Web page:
1701–1772
    kingdom of prussia
    1772–1918
    free state of prussia (germany)
    1918–1947
    klaipėda region
    (lithuania)
    1920–1939 / 1945–present
    recovered territories
    (poland)
    1918/1945–present
    brandenburg
    (germany)
    1947–1952 / 1990–present
    kaliningrad oblast
    (russia)
    1945–present

    the kingdom of prussia (german: königreich preußen) was a german kingdom that constituted the state of prussia between 1701 and 1918.[3] it was the driving force behind the unification of germany in 1871 and was the leading state of the german empire until its dissolution in 1918.[3] although it took its name from the region called prussia, it was based in the margraviate of brandenburg, where its capital was berlin.

    the kings of prussia were from the house of hohenzollern. prussia was a great power from the time it became a kingdom, through its predecessor, brandenburg-prussia, which became a military power under frederick william, known as "the great elector".[4][5][6][7] prussia continued its rise to power under the guidance of frederick ii, more commonly known as frederick the great, who was the third son of frederick william i.[8] frederick the great was instrumental in starting the seven years' war, holding his own against austria, russia, france and sweden and establishing prussia's role in the german states, as well as establishing the country as a european great power.[9] after the might of prussia was revealed it was considered as a major power among the german states. throughout the next hundred years prussia went on to win many battles, and many wars.[10] because of its power, prussia continuously tried to unify all the german states (excluding the german cantons in switzerland) under its rule, and whether austria would be included in such a unified german domain was an ongoing question.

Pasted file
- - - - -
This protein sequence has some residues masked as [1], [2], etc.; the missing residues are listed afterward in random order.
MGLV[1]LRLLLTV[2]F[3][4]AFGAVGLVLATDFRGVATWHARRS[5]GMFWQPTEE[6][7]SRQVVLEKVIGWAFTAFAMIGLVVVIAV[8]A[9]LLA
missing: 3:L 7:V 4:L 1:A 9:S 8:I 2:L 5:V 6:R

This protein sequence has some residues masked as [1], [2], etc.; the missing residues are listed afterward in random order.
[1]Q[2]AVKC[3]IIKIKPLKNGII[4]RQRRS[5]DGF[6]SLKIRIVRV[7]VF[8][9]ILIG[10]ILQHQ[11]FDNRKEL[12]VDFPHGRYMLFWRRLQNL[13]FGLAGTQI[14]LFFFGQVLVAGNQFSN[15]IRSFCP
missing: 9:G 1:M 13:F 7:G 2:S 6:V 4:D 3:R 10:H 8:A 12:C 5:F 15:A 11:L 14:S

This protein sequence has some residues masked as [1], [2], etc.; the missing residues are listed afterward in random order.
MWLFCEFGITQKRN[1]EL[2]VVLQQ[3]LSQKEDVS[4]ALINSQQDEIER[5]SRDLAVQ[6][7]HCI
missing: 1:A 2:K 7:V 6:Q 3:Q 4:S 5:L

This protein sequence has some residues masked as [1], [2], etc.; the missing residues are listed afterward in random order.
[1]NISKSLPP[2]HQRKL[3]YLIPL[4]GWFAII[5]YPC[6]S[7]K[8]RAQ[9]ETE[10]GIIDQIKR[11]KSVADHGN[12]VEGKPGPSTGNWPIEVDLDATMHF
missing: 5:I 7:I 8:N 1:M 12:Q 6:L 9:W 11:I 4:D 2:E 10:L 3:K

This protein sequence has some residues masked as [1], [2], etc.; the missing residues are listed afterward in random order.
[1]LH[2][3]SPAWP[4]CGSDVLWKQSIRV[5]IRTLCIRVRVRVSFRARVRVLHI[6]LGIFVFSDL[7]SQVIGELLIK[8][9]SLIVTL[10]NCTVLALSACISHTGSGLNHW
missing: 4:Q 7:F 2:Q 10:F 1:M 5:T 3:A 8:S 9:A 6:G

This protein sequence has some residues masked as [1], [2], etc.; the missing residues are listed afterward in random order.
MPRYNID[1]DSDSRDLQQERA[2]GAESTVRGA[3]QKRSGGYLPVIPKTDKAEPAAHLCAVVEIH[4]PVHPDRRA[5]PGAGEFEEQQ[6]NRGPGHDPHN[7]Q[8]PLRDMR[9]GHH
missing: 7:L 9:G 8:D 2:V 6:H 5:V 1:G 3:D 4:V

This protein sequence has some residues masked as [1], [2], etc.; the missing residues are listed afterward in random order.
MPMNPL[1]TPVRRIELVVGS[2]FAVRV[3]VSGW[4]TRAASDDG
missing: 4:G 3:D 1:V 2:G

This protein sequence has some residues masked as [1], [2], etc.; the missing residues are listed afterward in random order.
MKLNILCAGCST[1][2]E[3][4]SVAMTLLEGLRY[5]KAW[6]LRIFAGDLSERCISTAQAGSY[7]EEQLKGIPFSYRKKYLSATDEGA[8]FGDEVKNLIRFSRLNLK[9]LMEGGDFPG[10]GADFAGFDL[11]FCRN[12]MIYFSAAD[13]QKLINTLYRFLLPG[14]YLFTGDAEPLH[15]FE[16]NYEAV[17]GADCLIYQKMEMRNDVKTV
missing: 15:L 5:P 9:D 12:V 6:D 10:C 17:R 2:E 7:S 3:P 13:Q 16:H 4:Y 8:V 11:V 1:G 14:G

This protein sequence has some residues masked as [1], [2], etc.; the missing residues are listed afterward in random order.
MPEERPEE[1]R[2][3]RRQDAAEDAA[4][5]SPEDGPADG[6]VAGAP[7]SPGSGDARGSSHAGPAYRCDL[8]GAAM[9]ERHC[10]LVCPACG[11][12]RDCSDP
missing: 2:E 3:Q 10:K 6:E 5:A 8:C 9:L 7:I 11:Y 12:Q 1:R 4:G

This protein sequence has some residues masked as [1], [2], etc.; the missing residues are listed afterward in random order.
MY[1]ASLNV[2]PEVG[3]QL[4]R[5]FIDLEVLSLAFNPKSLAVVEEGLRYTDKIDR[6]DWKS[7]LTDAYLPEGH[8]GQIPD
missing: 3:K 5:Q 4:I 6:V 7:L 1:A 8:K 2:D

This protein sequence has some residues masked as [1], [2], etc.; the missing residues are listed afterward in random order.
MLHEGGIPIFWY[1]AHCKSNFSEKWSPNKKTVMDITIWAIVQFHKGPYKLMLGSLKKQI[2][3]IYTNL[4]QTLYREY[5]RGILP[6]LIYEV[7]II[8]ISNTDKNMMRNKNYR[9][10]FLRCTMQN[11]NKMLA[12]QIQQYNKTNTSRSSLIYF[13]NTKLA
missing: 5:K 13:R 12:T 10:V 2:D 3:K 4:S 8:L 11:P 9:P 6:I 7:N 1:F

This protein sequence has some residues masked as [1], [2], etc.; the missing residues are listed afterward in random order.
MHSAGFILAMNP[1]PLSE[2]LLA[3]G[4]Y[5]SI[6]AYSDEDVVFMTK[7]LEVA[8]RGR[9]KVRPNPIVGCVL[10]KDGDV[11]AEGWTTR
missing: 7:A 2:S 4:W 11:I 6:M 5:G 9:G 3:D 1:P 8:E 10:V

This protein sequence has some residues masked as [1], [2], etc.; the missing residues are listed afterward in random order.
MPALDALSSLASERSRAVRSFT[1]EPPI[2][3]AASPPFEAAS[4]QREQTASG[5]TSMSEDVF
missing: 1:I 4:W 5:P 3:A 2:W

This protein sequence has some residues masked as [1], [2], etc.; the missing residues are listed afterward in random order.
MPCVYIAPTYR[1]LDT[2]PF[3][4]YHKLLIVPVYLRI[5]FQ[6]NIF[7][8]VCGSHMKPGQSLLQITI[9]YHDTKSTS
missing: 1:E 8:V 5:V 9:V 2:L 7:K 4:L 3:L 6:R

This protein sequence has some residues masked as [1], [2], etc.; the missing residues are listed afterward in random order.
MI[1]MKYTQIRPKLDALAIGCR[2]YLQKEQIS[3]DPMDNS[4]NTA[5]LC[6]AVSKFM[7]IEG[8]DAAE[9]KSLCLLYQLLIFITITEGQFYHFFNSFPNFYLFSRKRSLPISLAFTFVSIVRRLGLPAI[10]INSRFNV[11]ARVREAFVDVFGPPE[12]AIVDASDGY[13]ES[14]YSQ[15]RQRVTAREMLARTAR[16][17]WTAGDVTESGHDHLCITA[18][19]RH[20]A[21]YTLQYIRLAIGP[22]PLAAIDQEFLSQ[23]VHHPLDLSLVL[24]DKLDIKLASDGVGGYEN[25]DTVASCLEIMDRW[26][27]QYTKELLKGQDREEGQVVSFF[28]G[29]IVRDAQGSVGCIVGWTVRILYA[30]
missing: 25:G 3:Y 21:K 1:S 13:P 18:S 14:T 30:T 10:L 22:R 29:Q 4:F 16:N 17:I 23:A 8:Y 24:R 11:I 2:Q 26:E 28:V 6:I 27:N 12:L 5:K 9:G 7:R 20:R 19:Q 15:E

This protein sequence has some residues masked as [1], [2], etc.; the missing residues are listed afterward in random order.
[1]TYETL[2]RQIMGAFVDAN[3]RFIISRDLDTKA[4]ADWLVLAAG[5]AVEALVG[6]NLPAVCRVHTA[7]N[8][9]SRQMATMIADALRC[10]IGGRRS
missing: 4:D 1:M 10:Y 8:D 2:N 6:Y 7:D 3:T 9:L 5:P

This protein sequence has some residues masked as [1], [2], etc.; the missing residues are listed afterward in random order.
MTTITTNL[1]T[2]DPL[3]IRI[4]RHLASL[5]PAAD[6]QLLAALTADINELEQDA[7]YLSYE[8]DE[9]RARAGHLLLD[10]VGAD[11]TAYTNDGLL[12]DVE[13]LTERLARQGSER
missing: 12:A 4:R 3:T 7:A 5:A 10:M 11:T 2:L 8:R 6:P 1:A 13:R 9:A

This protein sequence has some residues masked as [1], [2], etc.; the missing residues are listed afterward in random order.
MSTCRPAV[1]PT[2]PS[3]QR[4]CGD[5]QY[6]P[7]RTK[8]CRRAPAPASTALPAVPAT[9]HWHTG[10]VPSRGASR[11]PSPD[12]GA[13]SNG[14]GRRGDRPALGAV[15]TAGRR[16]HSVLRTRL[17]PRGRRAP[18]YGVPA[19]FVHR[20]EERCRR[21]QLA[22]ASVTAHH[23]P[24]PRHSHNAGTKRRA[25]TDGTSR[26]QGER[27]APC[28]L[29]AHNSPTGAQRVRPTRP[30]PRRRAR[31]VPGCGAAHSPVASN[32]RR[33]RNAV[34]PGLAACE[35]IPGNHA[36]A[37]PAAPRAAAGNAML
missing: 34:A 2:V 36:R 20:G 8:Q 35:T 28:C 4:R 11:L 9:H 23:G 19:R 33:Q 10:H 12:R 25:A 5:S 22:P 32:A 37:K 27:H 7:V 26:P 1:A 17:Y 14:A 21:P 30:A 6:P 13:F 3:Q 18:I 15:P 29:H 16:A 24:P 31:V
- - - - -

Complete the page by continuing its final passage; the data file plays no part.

after the napoleonic wars led to the creation of the german confederation, the issue of unifying the german states caused a number of revolutions throughout the german states, with all states wanting to have their own constitution.[3] attempts to create a federation remained unsuccessful and the german confederation collapsed in 1866 when war ensued between its two most powerful member states, prussia and austria. the north german confederation, which lasted from 1867 to 1871, created a closer union between the prussian-aligned states while austria and most of southern germany remained independent.[3] the north german confederation was seen as more of an alliance of military strength in the aftermath of the austro-prussian war but many of its laws were later used in the german empire. the german empire lasted from 1871 to 1918 with the successful unification of all the german states under prussian hegemony;[3] this was due to the defeat of napoleon iii in the franco-prussian war of 1870–71. the war united all the german states against a common enemy, and with the victory came an overwhelming wave of nationalism which changed the opinions of some of those who had been against unification. in 1871, germany unified into a single country, minus austria and switzerland, with prussia the dominant power.[3]